Guidelines for stability testing of pharmaceutical products containing well established drug substances in conventional dosage forms were adopted by the WHO Expert Committee on Specifications for Pharmaceutical Preparations at its thirty-fourth meeting, and are reproduced in Chapter 2. Recognizing that stability testing represents the evaluation of a pharmaceutical formulation in its final container, the Expert Committee emphasized that the same fundamental approach should be used for all products irrespective of whether the active ingredient was an established drug substance. Where sufficient information was already available on the chemical stability of the active ingredient, however, this could be taken into account. The availability of these guidelines was considered to be of special importance since they include advice on the stability testing of products for use in the more extreme climatic conditions found in many developing countries.

WHO has arranged for the conduct of accelerated stability studies on substances in the WHO Model List of Essential Drugs and has also sent out questionnaires to identify the products most likely to present stability problems. The accelerated stability studies are discussed in the twenty-eighth report of the WHO Expert Committee on Specifications for Pharmaceutical Preparations. For newly introduced substances much information on stability is available, since in many countries this information is a mandatory requirement for registration of a new product and for determining expiry dates. By contrast, little information has been published on the degradation of long-established pharmaceutical substances (except for obviously unstable products) and, in many cases, their behaviour when exposed to extreme climatic conditions is uncertain.

For this reason, accelerated stability studies were carried out on long- established essential drug substances under standardized conditions (e.g. 30 days’ exposure to air at a temperature of 50 °C and a relative humidity of 100%). The appearance of degradation products was detected by thin-layer chromatography, supplemented (as necessary) by spectrophotometry, fluorescence reactions, high-performance liquid chromatography and chemical determinations. The substances were additionally exposed to a temperature of 70 °C under the same humidity conditions for a further 3-5 days. Negative results provided conclusive proof of the stability of the substance even under highly adverse conditions. All tests were carried out with light excluded since it is easy to protect substances from light during storage.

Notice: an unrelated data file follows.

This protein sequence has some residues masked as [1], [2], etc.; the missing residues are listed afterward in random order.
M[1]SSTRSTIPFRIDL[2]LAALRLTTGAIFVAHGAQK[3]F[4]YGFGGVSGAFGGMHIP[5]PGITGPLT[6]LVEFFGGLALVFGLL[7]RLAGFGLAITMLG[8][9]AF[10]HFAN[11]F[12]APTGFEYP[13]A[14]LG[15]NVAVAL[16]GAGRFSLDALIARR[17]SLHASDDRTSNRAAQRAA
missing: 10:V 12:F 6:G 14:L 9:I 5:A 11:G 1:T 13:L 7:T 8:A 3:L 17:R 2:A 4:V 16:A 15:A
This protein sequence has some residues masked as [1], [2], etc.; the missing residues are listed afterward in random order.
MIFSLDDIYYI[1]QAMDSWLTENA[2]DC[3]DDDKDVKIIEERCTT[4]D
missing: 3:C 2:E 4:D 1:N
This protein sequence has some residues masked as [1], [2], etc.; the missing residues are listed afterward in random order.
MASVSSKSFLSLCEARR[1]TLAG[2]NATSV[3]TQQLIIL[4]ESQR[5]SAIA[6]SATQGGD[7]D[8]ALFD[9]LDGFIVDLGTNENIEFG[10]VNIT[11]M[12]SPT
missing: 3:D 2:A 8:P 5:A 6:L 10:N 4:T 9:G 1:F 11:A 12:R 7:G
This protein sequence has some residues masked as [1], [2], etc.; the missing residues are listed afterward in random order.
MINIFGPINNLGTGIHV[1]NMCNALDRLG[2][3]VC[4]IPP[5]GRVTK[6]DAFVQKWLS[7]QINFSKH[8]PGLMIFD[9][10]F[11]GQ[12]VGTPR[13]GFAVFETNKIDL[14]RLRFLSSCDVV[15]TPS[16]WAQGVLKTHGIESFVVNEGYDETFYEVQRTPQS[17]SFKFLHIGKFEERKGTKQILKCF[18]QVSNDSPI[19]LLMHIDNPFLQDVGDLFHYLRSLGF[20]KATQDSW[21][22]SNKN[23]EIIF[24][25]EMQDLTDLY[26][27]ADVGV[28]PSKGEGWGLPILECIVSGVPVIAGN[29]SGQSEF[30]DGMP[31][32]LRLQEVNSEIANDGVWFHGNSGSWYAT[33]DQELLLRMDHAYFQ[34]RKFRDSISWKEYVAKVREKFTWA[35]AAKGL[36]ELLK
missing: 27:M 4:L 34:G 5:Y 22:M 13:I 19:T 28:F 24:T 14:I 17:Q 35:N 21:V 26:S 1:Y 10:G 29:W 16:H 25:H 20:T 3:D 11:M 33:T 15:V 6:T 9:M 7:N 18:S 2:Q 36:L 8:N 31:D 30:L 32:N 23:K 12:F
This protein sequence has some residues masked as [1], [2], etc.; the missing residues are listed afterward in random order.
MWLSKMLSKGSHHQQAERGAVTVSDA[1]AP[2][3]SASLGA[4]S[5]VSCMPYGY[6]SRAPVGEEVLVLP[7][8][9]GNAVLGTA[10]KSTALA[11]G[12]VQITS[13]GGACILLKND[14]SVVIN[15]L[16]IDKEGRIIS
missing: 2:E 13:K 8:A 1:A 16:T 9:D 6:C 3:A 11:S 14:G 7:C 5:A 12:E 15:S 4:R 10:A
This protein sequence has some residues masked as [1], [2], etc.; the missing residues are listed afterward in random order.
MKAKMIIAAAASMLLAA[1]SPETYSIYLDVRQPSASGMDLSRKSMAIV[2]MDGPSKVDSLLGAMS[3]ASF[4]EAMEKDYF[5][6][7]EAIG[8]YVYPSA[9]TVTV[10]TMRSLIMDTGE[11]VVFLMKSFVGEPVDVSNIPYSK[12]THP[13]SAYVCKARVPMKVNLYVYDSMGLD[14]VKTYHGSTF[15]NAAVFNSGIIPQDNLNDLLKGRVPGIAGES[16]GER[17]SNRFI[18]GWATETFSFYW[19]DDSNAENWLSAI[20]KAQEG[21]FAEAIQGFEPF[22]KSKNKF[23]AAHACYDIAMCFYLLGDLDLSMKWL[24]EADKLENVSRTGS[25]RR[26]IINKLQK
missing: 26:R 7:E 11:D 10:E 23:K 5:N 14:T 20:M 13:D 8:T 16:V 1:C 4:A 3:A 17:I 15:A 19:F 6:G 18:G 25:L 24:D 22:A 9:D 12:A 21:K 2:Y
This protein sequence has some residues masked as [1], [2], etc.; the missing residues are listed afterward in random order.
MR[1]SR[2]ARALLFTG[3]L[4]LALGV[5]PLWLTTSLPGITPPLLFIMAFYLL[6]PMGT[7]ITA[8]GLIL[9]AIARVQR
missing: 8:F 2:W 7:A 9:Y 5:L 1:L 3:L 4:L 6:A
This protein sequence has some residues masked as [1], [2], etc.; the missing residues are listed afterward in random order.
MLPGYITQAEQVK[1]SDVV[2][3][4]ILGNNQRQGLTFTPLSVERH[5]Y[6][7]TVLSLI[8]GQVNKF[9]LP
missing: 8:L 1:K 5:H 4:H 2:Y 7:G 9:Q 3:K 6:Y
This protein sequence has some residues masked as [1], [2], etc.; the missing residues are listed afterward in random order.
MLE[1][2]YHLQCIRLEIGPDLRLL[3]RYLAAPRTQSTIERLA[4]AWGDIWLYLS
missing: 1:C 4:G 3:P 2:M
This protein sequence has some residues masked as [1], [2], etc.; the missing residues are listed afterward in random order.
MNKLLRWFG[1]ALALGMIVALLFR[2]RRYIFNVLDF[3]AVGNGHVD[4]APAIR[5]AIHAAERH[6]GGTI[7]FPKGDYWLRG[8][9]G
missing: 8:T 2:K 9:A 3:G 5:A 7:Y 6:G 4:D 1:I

A document entitled “Accelerated stability studies of widely used pharmaceutical substances under simulated tropical conditions” (WHO/PHARM/86.529) contains the results of these accelerated stability studies and is available on request from the Quality Assurance unit, Division of Drug Management and Policies, WHO, 1211 Geneva 27, Switzerland.

Interchangeability of multisource (generic) pharmaceutical products

The final text in Chapter 2 provides guidance on registration requirements to establish the interchangeability of multisource (generic) pharmaceutical products. In adopting these guidelines at its thirty-fourth meeting, the WHO Expert Committee on Specifications for Pharmaceutical Preparations was pleased to note that they had already been adapted for local use by a number of WHO Member States and that positive feedback had been received especially with regard to the flexibility and clarity of the guidance. The guidelines were designed to allow a step-by-step approach tailored to the stage of development of a particular registration system and the needs and priorities of the national health authorities. They were intended to assist drug regulatory authorities and international organizations involved in the procurement of pharmaceutical products, and to provide manufacturers with an indication of the data required. It was recognized that these guidelines were a first step: they would need to be supported by training and advice on implementation.